Conventional wisdom has it that music albums are going out of fashion.
Conventional wisdom is wrong when it comes to Taylor Swift, however, who not only has the fastest-selling album in the United States in a dozen years, but has also sold more physical than digital copies of her new album, 1989, according to numbers from Nielsen SoundScan.
1989 opened at the top of the Billboard 200 chart on Wednesday, with sales of 1.287 million copies. More than half of the copies sold - 647,000 - were physical albums. The other 640,000 copies were downloaded.
So why is the 24-year-old pop star such a phenomenon?
1. She is a shrewd businesswoman.
She gives her fans reasons to go to a store and get her CD. In an exclusive partnership with her, Target stores are selling a bonus version of 1989 that includes three extra songs, three songwriting voice memos from her mobile phone and an envelope of Polaroids of her album photo shoot. In an interview with National Public Radio, she says she is creating "an experience that's different than downloading the music itself".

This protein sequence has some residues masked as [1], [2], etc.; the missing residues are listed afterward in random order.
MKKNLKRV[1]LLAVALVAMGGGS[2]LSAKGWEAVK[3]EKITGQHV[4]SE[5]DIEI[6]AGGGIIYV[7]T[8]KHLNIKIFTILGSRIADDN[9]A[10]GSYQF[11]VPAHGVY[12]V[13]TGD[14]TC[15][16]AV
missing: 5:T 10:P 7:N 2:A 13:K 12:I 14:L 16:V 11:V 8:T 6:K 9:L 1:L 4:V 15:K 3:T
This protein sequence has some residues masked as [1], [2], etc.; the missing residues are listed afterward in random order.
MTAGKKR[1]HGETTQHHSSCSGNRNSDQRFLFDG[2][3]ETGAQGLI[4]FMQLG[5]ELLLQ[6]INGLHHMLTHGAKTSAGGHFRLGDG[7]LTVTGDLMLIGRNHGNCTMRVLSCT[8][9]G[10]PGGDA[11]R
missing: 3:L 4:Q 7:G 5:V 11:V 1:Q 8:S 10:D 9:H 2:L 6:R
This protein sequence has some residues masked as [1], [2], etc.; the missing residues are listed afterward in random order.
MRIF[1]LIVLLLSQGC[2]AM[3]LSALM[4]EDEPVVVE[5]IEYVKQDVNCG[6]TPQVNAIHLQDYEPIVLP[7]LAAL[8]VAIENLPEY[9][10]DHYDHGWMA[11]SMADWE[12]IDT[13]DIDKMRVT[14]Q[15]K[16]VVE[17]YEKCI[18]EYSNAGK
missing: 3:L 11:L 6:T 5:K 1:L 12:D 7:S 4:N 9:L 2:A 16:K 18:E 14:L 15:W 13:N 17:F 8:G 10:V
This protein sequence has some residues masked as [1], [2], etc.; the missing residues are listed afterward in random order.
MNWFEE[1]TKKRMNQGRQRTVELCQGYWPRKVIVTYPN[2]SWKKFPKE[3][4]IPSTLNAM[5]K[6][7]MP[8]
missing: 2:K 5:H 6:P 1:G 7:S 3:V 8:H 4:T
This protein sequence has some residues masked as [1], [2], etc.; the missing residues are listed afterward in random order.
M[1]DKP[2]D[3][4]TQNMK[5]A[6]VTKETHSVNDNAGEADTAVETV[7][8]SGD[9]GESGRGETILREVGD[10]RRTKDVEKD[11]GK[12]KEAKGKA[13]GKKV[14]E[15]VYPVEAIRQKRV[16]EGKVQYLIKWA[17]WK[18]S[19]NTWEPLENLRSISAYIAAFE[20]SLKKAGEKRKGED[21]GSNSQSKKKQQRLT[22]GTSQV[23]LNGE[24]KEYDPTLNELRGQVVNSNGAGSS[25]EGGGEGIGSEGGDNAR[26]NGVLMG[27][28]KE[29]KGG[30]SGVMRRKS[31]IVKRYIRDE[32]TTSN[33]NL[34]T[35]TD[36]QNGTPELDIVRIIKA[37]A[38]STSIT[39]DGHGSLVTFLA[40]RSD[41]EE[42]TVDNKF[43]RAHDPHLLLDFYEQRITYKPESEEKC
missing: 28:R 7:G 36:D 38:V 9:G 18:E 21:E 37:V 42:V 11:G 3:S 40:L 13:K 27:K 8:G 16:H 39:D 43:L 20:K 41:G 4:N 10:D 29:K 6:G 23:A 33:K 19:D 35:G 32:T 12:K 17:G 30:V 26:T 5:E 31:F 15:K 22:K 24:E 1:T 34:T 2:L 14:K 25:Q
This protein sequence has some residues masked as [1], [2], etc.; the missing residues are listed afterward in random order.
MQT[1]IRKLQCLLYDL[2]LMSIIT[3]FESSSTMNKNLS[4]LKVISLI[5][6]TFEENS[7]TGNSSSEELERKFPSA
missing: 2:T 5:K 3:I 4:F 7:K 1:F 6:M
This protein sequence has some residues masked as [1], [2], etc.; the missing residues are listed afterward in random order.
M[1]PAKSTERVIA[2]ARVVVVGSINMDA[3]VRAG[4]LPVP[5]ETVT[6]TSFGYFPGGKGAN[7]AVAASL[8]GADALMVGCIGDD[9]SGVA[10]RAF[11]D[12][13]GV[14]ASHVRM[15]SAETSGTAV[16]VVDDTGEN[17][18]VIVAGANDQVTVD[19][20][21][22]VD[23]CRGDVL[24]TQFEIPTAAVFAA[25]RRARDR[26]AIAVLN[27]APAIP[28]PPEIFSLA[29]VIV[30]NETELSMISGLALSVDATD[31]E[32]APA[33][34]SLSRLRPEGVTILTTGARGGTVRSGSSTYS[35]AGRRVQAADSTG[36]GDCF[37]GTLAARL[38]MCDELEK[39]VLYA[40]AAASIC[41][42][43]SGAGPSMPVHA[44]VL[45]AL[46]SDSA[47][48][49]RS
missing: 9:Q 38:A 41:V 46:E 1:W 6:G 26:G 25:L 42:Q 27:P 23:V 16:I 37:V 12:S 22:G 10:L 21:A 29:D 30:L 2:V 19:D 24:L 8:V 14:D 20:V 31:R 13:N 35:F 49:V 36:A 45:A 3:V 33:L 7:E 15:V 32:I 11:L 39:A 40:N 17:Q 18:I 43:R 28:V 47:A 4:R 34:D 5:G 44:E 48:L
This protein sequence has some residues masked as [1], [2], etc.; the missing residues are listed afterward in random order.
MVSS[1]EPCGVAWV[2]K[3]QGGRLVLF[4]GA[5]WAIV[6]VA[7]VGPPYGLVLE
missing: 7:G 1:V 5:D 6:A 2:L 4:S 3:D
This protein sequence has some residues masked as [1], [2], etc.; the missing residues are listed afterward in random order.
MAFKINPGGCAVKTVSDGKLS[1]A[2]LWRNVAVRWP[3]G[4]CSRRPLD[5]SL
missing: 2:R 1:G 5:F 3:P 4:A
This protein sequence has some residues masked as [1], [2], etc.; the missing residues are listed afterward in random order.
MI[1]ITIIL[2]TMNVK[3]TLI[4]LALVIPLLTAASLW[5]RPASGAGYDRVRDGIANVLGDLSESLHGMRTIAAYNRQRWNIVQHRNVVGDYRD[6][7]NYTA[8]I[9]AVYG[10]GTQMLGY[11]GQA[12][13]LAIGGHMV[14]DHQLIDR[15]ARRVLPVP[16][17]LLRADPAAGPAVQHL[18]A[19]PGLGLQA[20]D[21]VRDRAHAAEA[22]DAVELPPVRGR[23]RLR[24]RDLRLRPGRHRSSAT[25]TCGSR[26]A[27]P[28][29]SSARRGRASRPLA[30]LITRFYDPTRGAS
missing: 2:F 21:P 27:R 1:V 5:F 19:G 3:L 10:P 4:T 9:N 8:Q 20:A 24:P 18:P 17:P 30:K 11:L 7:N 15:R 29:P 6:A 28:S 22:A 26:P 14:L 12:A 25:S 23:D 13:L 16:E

More aggressively, she has pulled her whole catalogue from Spotify to make a statement about music streaming services. In an interview with Yahoo! Music, she says she does not agree with "perpetuating the perception that music has no value and should be free".
2. She knows that intimacy sells, perhaps better than sex.
She works hard to connect with her fans on social media. Charmingly, she confesses to cyberstalking fans and retweets photos of them posing with her album with the hashtag #taylurking, for example.
Vulture website writes: "She treats her fans like friends, speaks their language, plays their games - all while encouraging their documentation of her album purchase. It is social media marketing extended to the hyper teenage BFF extreme. And it's totally working."
In another interview with Vulture, she says her rapport with her fans has a "friendship element". She even calls her connection with them "a big-sister relationship".
3. She's actually a songwriter par excellence.
She might not be a gifted singer like Adele or Beyonce, but she sure has a talent for melody. Reviewing 1989, The New York Times notes how she shows off her songwriting in three phone recordings of her songs at the embryonic stage.
"I Wish You Would shows her singing without any vocal manipulation, and though the lyrics to I Know Places and Blank Space changed a bunch from this stage to the final version, it's clear that the melodies were intact, and sturdy, from the beginning," the Times writes.
Rolling Stone has called Swift a "songwriting savant with an intuitive gift for verse-chorus-bridge architecture", in the mould of Max Martin, the Swedish pop scientist who has worked with the likes of Britney Spears. When she is done with stardom, Swift "could retire to Sweden and make a fine living churning out hits for Kelly Clarkson and Katy Perry".